A few summers ago, I went tubing on a river with my family. I’d never done it before, and each of us had a large tube and a life vest as we peacefully rolled along on a wide and quiet green watery highway, beers in hand. I was having the time of my life.
And because it was summer, and hot, and because I am stupid, I loosened the straps on my life vest, but because I am only stupid and not insane I did leave it buckled.
We gently drifted for miles, soaking in the sun as we listened to the companionable murmur of others floating nearby, trading stories and catching up with one another.
Suddenly, we heard some shouts a little further down river. Apparently there was a deeper section coming up with a few areas of swift moving water and a few boulders. No white-water stuff, just a few areas where it was a bit choppy. I had no fear; I was in a large buoyant tube, wearing a vest, and chubby enough so that neither one was likely necessary.
But then before I could blink, I lost my center of gravity, tumbling off the tube and into a raging surprise of green. Green all around me, and nothing else. No sense of up or down, left or right. And most surprising of all, no vest either.
It was a surreal moment. I knew I was underwater with no flotation device and no sense of direction. If I kicked my feet I could just as easily drive my head into the bottom of the river as pop to the surface. I flailed about, beginning to panic, and then something moved across my face and I grabbed it.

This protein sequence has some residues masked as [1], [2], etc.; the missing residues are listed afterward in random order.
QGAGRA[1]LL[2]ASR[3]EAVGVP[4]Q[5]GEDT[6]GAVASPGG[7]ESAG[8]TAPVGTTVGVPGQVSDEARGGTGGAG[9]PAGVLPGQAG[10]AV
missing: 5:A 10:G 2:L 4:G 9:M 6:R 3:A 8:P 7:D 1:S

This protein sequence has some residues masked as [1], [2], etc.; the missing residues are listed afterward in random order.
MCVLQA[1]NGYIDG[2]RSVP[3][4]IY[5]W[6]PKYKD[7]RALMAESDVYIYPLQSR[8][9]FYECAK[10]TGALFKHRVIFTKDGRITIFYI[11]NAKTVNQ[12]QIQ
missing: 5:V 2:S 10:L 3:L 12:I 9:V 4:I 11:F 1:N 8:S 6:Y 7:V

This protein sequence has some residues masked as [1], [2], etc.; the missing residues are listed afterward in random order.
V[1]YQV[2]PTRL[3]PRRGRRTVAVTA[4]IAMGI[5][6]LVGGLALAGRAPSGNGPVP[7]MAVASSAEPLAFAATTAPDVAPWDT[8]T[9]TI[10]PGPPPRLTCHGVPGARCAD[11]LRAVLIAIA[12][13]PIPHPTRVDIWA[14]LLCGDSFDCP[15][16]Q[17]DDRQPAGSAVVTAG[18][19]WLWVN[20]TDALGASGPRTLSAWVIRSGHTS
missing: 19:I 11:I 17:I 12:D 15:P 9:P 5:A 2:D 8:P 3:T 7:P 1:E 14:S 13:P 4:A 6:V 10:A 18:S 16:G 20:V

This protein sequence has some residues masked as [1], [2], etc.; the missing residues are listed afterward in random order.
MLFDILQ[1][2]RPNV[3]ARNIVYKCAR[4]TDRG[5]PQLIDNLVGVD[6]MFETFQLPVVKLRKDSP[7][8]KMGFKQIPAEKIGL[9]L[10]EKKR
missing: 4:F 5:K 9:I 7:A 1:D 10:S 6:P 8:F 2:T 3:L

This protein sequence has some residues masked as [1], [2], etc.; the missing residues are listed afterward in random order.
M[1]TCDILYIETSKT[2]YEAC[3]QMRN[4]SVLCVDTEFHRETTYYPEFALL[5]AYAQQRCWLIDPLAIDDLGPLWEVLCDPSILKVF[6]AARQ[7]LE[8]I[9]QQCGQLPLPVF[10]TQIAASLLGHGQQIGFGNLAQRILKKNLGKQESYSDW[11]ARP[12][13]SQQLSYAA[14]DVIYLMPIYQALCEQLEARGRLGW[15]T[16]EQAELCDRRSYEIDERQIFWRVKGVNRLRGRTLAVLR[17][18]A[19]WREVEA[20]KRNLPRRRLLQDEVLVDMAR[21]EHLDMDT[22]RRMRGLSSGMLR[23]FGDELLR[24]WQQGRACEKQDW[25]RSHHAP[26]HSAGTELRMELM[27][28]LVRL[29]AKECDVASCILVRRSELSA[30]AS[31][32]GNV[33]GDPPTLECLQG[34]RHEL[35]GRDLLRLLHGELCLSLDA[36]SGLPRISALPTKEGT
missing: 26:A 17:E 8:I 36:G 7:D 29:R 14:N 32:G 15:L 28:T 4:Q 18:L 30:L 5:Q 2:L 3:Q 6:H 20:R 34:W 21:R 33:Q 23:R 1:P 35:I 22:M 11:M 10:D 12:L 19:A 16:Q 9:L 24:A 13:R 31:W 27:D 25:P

I had no idea whose it was, but I knew in an instant that I would eventually be all right as long as I just didn’t let go. It wasn’t supplying me with air, or helping me get to the surface yet, but it was there to give me something tangible, solid and not green. All the panic I had just a moment before had vanished in an instant and I became utterly calm.
It must have been no more than 30 seconds or so before I sputtered my way to the surface to the laughter and relief of my family. It had been my stepdaughter’s arm I had clung to, and I apologized for the red marks my grip had left in her skin.
I learned an important lesson that day; well, re-learned it, really. And no, it wasn’t about loose life vests, (although that’s a biggie, too.)
I learned that when you are in trouble, get a grip. Latch onto something good and solid until you find your way right side up and get your breath again. My stepdaughter gave me her arm, and now I will give you the sturdiest grip I know:
“…I am convinced that neither death nor life, neither angels nor demons, neither the present nor the future, nor any powers, neither height nor depth, nor anything else in all creation, will be able to separate us from the love of God that is in Christ Jesus our Lord.”
Get a good grip on this, and hang on. You may not know yet which end is up, but you will.